(reproduced from https://shaolin.org/general/legends-of-southern-shaolin/legends51.html)
Birch trees, picture taken from http://www.cobblestonefarms.biz/white-birch-trees/white-birch-trees-meet-12-species-of-birch-trees-betula-genus/
When Hoong Hei Khoon reached Guangzhou, he went to meet his siheng, the Venerable Sam Tuck, the abbot of West Zen Monastery. At that time, his sidai, Luk Ah Choy, was there.
(“Siheng” referred to a senior kungfu brother, and “sidai” referred to a junior kungfu brother.)
While Sam Tuck, Hoong Hei Khoon and Luk Ah Choy were talking about the good old days, a monk ran in and told Sam Tuck that a group of people were chopping down trees in front of the temple.
The Venerable Sam Tuck told his two sidai, “In front of West Zen Temple, there is a forest of birch trees. They were planted by our ancestors. It looks that today I have to move my limbs (i.e. take action).“
They saw that between twenty and thirty people were chopping down huge birch trees. A few trees were then falling down with a loud noice.
“Anyone who dares to chop trees in my temple must stop!” Sam Tuck shouted. Otherwise, don’t say that monks are not compassionate!”
Those chopping trees stopped their action. They saw that Sam Tuck was the abbot of the temple, and his hand was holding a staff. Behind him stood two persons who were empty handed.
The leader of the group of people chopping trees was called Li Kang. He thought that the monk should get more people if he wanted to stop them felling trees. There were only three of them, with the monk holding a staff. There were more than twenty people chopping trees, and all were holding axes. Wasn’t it moths charging at fire (i.e. were the monk and his two companions committing suicide)?
Not only he did not run away, he went forward a few steps, and said, “These trees grew up naturally. There are no owners. Everyone can chop them down. You say that these trees belong to West Zen Temple. But around here for tens of miles, there are no less than a million birch trees. You can point out each tree to me, telling me what year, what month and what day it was planted. If you can do so, we shall move away. If you cannot do so, we shall continue our chopping.”
The other people laughed out loudly.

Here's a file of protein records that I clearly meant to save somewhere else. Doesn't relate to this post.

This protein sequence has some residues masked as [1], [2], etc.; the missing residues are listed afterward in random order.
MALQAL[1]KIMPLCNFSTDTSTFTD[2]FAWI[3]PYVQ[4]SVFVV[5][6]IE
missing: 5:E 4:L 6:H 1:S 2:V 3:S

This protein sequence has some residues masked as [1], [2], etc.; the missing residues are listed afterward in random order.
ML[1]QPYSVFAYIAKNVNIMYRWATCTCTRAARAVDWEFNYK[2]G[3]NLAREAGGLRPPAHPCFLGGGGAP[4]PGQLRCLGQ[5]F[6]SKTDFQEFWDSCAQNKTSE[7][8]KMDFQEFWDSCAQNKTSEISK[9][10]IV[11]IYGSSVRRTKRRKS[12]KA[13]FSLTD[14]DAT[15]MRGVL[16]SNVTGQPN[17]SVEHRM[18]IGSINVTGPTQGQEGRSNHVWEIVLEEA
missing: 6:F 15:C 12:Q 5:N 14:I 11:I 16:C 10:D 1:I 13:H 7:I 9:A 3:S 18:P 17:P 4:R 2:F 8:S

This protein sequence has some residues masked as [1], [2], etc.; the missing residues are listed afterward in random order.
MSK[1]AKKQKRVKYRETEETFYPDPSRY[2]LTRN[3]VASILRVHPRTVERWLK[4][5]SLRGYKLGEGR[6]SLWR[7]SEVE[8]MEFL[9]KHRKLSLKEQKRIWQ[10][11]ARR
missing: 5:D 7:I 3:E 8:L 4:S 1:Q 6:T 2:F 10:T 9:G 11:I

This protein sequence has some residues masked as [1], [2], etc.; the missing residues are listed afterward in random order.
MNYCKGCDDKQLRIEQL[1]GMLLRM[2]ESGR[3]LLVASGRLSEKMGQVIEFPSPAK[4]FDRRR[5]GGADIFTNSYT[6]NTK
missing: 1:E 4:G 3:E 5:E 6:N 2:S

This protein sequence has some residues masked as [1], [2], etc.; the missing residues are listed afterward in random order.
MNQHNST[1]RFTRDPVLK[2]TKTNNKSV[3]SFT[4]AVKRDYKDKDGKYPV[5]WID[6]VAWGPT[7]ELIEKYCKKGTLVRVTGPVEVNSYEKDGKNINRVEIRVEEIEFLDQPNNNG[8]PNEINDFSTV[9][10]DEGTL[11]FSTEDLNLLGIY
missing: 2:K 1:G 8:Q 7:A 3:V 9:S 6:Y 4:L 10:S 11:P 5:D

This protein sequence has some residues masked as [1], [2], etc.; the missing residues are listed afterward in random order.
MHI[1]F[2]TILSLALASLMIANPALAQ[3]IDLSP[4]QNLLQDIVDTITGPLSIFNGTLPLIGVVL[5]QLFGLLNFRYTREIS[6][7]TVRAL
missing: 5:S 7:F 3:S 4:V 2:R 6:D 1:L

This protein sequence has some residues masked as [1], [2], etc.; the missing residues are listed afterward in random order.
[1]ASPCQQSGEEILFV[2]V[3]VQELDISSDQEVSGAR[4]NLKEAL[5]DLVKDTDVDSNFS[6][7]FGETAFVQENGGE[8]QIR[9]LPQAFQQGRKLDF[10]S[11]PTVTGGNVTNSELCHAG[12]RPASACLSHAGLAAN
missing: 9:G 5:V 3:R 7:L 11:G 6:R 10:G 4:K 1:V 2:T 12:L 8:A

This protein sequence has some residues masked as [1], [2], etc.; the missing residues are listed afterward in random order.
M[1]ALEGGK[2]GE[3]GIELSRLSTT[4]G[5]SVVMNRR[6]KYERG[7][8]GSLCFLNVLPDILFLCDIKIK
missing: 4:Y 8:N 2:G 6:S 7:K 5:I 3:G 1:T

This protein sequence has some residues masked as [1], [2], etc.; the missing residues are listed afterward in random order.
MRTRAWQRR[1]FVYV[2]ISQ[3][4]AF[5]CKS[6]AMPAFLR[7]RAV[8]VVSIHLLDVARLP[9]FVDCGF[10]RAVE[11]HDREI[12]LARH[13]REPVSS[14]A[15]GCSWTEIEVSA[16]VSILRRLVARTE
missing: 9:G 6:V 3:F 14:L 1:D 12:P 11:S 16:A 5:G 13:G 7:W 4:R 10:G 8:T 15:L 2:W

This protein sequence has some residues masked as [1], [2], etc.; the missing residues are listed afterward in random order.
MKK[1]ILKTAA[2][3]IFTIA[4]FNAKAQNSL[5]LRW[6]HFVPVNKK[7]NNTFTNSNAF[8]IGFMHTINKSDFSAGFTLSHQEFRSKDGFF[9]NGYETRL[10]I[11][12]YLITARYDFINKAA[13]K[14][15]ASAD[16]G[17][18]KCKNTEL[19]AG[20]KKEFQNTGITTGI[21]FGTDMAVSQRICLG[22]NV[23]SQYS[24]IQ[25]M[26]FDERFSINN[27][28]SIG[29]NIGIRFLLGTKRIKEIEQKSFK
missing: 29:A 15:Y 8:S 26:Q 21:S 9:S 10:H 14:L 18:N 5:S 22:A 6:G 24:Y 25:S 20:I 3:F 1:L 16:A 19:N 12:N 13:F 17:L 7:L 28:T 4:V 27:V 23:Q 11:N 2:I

“You have forcefully used words to abuse reason. This shows that you all are not good persons. Right, you can chop the trees, but you must ask my companion.”
Li Kang thought that his companions were the two persons, Hoong Hei Khoon and Luk Ah Choy, behind Sam Tuck. So he said, “You ask them yourself. We just watch.”
Sam Tuck held up his staff and exclaimed, “My companion is here. You all can ask it.”
Li Kang was furious. He waved his axe, and asserted, “This monk has no manners. Today let us show him our terror!”
Saying this, he led the group with axes in their hands to attack Sam Tuck.
Sam Tuck just smiled. He told Hoong Hei Khoon and Luk Ah Choy, “This group of robbers’ hair. I alone will be sufficient to handle them. Please just watch and do not help me.
Thus with staff in hand, Sam Tuck rushed into the crowd. Left strikes and right hits, like a tiger entering into a herd of sheep. He knew very well that to catch the thieves, he must first catch the chief. So, without more words, he struck a hard hit onto the shoulder of Li Kang.
Li Kang sustained a hard hit. He cried loudly and ran. Others seeing Li Kang running away, dropped their axes and ran like mice.
Sam Tuck smiled and commented, “A group of crows!” Then he spoke to Hoong Hei Khoon and Luk Ah Choy, “A person who has left his family (i.e. a monk), moves his hands and moves his legs (i.e. performs unnecessary action), has gone against pure rules (i.e. temple rules). This will cause much laughter.”
Hoong Hei Khoon and Luk Ah Choy quickly replied, “We dare not laugh!”